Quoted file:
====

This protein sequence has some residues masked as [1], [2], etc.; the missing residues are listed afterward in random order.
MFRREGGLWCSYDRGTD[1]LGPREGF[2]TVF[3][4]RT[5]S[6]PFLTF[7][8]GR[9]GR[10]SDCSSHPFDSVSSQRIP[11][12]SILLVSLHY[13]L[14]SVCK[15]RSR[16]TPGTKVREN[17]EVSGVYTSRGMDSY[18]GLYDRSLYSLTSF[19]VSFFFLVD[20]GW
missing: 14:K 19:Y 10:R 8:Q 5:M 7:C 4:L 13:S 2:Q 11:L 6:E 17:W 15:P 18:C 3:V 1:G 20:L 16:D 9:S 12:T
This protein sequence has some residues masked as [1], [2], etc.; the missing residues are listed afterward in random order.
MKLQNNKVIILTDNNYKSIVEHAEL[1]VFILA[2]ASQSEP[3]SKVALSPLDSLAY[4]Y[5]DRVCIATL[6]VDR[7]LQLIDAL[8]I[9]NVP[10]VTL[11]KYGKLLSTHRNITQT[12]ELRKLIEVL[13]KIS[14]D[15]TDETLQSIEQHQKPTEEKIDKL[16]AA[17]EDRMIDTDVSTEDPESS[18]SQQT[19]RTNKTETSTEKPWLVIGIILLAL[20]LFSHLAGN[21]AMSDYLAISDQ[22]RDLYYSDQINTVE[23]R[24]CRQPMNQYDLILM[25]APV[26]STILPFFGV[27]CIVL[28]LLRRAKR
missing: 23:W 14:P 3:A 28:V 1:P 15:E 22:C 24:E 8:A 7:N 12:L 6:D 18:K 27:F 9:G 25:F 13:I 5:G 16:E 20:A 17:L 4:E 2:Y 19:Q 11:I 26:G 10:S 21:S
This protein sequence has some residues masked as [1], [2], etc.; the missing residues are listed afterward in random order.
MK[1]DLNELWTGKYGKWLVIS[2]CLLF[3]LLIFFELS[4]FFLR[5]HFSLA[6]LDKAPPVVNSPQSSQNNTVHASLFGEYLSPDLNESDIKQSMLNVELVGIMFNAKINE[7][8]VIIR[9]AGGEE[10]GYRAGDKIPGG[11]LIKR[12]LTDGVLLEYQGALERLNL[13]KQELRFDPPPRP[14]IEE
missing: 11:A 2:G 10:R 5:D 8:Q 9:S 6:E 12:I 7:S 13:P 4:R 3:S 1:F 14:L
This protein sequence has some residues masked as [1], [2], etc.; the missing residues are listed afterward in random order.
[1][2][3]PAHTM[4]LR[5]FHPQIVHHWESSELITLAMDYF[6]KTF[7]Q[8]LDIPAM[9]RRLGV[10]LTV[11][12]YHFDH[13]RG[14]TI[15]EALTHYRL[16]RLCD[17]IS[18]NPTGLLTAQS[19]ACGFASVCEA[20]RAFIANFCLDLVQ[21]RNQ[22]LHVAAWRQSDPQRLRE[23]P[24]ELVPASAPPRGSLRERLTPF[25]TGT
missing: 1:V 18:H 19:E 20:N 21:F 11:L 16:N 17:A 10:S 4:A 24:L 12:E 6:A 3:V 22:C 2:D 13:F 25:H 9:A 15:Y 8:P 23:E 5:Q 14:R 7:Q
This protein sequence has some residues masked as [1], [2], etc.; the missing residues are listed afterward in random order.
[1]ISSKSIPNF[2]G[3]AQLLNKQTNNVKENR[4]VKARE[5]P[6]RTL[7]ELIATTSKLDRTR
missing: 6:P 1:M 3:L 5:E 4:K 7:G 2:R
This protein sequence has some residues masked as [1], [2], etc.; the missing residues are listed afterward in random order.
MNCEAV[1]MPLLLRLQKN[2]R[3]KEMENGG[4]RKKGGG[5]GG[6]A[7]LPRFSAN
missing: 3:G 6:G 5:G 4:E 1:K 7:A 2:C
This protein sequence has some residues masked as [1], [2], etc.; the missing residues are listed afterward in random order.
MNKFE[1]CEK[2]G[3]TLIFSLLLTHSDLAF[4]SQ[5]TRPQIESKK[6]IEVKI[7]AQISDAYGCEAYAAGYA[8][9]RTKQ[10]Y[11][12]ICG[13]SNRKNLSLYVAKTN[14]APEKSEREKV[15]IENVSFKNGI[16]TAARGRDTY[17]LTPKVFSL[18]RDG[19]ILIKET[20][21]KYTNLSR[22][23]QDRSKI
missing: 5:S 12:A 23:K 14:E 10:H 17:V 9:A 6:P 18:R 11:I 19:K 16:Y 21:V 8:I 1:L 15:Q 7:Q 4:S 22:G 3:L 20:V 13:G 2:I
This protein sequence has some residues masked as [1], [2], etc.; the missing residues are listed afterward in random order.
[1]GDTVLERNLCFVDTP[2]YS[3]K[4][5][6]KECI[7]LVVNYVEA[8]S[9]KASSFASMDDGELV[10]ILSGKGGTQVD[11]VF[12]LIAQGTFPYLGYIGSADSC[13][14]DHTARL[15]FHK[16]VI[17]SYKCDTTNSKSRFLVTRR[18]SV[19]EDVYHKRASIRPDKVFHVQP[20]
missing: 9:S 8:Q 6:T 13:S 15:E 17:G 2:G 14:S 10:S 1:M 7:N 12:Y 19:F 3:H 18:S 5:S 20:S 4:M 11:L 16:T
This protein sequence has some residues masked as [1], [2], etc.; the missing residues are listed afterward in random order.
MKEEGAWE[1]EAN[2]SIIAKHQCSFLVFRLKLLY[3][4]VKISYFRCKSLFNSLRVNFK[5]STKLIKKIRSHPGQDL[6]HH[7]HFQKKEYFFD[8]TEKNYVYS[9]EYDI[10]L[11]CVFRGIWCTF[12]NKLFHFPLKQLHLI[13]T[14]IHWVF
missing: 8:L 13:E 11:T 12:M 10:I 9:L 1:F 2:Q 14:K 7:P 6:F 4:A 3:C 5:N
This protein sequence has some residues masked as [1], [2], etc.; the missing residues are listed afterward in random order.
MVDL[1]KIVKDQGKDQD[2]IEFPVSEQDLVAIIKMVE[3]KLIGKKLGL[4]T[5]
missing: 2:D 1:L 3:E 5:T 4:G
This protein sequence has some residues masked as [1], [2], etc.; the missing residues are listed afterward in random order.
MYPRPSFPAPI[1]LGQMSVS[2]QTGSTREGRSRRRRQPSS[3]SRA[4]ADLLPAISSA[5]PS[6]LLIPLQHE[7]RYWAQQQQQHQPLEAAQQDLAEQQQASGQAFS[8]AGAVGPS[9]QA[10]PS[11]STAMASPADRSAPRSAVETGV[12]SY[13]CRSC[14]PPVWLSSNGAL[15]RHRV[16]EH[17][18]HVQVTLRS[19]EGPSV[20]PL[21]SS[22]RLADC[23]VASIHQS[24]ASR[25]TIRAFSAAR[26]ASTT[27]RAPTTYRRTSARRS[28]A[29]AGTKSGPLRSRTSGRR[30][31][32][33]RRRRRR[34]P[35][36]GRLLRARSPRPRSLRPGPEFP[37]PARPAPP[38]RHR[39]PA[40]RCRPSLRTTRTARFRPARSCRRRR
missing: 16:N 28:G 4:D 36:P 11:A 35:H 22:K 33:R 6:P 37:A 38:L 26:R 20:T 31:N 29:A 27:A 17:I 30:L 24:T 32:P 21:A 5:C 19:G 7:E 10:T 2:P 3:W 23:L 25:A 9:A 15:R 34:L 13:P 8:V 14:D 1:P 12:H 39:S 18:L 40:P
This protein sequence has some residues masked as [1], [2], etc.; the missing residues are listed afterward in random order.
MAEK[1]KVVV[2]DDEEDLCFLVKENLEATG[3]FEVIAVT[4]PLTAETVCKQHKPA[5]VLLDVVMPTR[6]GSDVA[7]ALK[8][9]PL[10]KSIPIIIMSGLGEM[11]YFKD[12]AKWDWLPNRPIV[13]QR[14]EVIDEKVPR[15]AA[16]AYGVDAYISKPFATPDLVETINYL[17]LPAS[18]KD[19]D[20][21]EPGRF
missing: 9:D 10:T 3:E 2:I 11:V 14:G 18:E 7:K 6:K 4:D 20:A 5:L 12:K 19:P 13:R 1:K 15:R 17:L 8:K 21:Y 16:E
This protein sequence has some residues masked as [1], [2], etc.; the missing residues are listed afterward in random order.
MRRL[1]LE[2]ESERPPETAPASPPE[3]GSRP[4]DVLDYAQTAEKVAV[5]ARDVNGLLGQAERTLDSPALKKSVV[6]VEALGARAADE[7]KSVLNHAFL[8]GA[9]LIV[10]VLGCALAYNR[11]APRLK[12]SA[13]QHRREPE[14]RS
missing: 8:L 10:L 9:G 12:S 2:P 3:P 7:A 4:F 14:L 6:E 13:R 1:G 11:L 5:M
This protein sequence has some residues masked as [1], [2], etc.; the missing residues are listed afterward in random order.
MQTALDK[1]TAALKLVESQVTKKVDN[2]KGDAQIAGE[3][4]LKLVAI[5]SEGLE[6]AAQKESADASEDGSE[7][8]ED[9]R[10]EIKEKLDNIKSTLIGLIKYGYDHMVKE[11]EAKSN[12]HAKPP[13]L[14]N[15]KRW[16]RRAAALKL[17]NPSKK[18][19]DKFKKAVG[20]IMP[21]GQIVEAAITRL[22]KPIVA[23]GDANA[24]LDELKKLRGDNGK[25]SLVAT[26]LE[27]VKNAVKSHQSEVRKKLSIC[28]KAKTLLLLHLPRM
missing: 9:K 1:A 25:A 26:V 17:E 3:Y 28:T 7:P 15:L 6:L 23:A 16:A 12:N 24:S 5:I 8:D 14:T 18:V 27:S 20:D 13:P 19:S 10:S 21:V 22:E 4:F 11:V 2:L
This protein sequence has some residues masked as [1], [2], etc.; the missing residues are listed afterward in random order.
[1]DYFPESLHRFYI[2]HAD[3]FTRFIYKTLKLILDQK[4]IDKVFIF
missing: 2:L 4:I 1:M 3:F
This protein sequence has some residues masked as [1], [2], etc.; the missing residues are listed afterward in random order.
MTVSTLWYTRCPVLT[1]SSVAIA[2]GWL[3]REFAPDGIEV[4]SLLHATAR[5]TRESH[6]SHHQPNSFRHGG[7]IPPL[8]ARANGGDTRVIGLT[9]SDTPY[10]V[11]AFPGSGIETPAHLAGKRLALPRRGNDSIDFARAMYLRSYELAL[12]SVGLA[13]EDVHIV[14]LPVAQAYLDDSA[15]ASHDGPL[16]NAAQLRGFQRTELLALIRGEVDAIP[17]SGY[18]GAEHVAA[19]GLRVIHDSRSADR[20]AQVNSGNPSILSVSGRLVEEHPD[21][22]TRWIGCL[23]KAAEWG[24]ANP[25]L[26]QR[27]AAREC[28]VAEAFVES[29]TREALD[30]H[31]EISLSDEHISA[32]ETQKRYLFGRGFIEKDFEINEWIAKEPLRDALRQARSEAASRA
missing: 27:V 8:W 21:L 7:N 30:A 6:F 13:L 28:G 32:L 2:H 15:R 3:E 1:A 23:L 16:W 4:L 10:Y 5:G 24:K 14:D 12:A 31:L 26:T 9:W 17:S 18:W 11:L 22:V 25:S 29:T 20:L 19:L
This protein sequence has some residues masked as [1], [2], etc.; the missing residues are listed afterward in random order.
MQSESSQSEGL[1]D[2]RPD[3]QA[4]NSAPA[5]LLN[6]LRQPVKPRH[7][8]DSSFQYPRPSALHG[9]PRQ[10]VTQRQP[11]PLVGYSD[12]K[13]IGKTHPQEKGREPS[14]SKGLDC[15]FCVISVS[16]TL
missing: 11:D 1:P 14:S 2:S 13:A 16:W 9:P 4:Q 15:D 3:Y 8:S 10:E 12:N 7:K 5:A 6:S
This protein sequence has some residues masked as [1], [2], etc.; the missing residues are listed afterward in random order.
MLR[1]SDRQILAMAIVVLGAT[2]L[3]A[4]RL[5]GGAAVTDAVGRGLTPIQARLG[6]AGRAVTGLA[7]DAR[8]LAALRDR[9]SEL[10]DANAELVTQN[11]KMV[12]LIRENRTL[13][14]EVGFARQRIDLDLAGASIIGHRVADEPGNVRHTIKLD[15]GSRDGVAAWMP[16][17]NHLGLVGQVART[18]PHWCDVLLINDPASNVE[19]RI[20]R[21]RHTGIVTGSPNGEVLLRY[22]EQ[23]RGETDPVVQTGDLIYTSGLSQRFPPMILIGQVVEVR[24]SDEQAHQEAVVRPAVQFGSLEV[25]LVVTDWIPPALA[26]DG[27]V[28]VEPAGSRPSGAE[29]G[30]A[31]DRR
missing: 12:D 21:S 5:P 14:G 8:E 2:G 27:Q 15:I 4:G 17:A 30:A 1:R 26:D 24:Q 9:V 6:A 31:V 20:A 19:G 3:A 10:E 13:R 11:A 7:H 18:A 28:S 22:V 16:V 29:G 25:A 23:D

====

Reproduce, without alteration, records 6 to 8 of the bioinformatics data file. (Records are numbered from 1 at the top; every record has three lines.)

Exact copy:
This protein sequence has some residues masked as [1], [2], etc.; the missing residues are listed afterward in random order.
MNCEAV[1]MPLLLRLQKN[2]R[3]KEMENGG[4]RKKGGG[5]GG[6]A[7]LPRFSAN
missing: 3:G 6:G 5:G 4:E 1:K 7:A 2:C
This protein sequence has some residues masked as [1], [2], etc.; the missing residues are listed afterward in random order.
MNKFE[1]CEK[2]G[3]TLIFSLLLTHSDLAF[4]SQ[5]TRPQIESKK[6]IEVKI[7]AQISDAYGCEAYAAGYA[8][9]RTKQ[10]Y[11][12]ICG[13]SNRKNLSLYVAKTN[14]APEKSEREKV[15]IENVSFKNGI[16]TAARGRDTY[17]LTPKVFSL[18]RDG[19]ILIKET[20][21]KYTNLSR[22][23]QDRSKI
missing: 5:S 12:A 23:K 14:E 10:H 17:V 9:A 6:P 18:R 11:I 19:K 16:Y 21:V 8:I 1:L 15:Q 7:Q 4:S 22:G 3:L 20:V 13:G 2:I
This protein sequence has some residues masked as [1], [2], etc.; the missing residues are listed afterward in random order.
[1]GDTVLERNLCFVDTP[2]YS[3]K[4][5][6]KECI[7]LVVNYVEA[8]S[9]KASSFASMDDGELV[10]ILSGKGGTQVD[11]VF[12]LIAQGTFPYLGYIGSADSC[13][14]DHTARL[15]FHK[16]VI[17]SYKCDTTNSKSRFLVTRR[18]SV[19]EDVYHKRASIRPDKVFHVQP[20]
missing: 9:S 8:Q 6:T 13:S 15:E 17:G 2:G 14:S 10:S 1:M 7:N 12:Y 19:F 3:H 18:S 5:S 20:S 4:M 11:L 16:T